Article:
I’m about to step in from a limb, open myself up to almost no criticism and pretty much snub controversy by stating the following: if you buy an ebook, you should own it.
I know, me with my crazy ideas. I’m not the only one who thinks so. In the wake of the news that Amazon wiped a Norwegian woman’s Kindle and denied her access to her paid-for ebooks, plenty of people have complained that we should own our ebooks. After all, Waterstones aren’t busting down your front door and stealing back your paperbacks. But this isn’t a one-off. In a move so beautiful it might collapse under its own irony, Amazon secretly deleted copies of George Orwell’s 1984 from hundreds of Kindles. You couldn’t write this stuff.
But I’m not writing this to complain or demand reform or justice or what-have-you. Amazon are a business. If we don’t like the way they do business, we can only vote with our wallets. The reason I’m writing this is to make a recommendation to you.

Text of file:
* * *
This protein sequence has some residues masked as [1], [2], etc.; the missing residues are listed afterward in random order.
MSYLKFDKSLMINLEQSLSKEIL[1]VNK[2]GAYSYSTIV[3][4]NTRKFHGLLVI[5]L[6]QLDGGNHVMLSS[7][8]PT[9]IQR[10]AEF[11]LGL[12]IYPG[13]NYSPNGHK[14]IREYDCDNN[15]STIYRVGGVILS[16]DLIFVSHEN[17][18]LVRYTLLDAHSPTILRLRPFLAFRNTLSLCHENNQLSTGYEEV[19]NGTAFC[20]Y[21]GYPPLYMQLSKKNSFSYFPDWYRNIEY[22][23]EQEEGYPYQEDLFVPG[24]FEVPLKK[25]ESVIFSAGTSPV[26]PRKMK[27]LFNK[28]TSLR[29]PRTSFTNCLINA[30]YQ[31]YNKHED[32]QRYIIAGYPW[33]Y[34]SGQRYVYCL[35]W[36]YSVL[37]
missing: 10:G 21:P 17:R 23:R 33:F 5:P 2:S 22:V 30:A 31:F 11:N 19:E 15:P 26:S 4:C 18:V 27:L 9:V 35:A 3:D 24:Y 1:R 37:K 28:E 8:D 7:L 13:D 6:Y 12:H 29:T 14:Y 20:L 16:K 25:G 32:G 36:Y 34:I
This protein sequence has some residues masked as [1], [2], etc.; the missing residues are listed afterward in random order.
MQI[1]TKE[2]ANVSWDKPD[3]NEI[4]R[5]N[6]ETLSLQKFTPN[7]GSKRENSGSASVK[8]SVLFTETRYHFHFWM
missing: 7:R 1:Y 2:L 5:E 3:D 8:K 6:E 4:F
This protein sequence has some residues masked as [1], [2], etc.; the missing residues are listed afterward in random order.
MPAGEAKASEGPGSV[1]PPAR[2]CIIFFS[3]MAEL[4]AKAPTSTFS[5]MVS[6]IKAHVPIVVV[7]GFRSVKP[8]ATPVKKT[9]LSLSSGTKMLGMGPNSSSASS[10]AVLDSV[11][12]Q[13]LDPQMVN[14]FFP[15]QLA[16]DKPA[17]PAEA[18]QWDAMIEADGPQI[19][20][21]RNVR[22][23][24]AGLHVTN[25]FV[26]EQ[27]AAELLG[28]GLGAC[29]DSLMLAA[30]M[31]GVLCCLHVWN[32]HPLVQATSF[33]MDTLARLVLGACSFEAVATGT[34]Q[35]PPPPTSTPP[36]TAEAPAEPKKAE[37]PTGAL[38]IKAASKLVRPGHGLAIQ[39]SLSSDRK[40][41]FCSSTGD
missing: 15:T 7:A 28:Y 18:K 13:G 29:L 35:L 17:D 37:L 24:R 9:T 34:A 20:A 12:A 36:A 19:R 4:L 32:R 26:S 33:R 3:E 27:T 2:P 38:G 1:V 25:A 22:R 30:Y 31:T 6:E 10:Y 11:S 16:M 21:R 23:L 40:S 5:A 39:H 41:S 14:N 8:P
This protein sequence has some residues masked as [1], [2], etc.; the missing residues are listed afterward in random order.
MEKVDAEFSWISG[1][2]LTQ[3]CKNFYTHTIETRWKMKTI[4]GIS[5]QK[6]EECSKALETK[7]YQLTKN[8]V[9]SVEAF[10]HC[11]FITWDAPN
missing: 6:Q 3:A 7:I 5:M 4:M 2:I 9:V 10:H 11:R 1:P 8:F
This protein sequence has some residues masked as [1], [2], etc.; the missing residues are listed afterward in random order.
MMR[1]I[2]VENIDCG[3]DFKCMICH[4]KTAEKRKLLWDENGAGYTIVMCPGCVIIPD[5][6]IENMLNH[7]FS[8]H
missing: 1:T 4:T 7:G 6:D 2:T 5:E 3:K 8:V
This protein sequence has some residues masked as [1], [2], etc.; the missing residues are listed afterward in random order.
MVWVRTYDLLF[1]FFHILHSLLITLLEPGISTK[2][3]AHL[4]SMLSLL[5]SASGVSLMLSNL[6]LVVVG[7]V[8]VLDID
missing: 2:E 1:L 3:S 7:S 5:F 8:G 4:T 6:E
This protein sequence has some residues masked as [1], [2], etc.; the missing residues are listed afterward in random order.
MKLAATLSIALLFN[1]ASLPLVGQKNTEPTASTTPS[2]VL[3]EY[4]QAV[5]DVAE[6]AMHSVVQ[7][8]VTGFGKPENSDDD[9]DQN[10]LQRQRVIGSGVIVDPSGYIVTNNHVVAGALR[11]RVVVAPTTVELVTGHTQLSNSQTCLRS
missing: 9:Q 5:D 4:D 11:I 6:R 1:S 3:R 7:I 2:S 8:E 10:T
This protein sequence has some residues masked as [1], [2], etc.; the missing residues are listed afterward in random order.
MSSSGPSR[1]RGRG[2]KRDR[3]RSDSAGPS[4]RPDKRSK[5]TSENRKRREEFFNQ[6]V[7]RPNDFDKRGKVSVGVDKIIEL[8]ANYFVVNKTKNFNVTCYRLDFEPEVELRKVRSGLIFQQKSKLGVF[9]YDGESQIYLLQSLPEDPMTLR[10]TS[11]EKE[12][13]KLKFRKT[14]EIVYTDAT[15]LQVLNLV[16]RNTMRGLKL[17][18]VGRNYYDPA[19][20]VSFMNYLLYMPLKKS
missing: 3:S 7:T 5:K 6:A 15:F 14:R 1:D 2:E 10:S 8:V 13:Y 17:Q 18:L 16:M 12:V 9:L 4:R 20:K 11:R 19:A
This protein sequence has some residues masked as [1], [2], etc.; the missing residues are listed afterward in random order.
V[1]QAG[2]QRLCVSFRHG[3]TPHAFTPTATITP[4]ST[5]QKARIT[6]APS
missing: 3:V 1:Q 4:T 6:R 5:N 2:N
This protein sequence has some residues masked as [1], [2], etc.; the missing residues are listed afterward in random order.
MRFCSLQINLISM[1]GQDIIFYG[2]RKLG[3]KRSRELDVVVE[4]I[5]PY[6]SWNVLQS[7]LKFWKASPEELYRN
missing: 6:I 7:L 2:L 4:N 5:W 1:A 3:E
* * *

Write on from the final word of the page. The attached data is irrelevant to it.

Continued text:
Calibre allows you to backup your ebooks to a computer. So if Amazon decide you’ve been naughty and wipes your Kindle, you have backups. You haven’t lost what you’ve legitimately paid for.
Calibre is also useful because you can convert ebooks into different formats. Kindles, for example, won’t let you read .epubs, the format Apple and Kobo and a lot others sell. But Calibre can convert an .epub into a .mobi which the Kindle can read. The conversion might violate some terms of service, however. (The ethics of those terms is for another day.) I’ve also heard that you can download some plugins that let Calibre strip out DRM. But, if they exist, that would definitely violate terms of service and I can’t recommend you do that.
But the backup thing? I can’t recommend that enough.
I’m still interested in hearing your thoughts on Amazon wiping Kindles, though. Are they stealing back paid-for property or are they within their rights?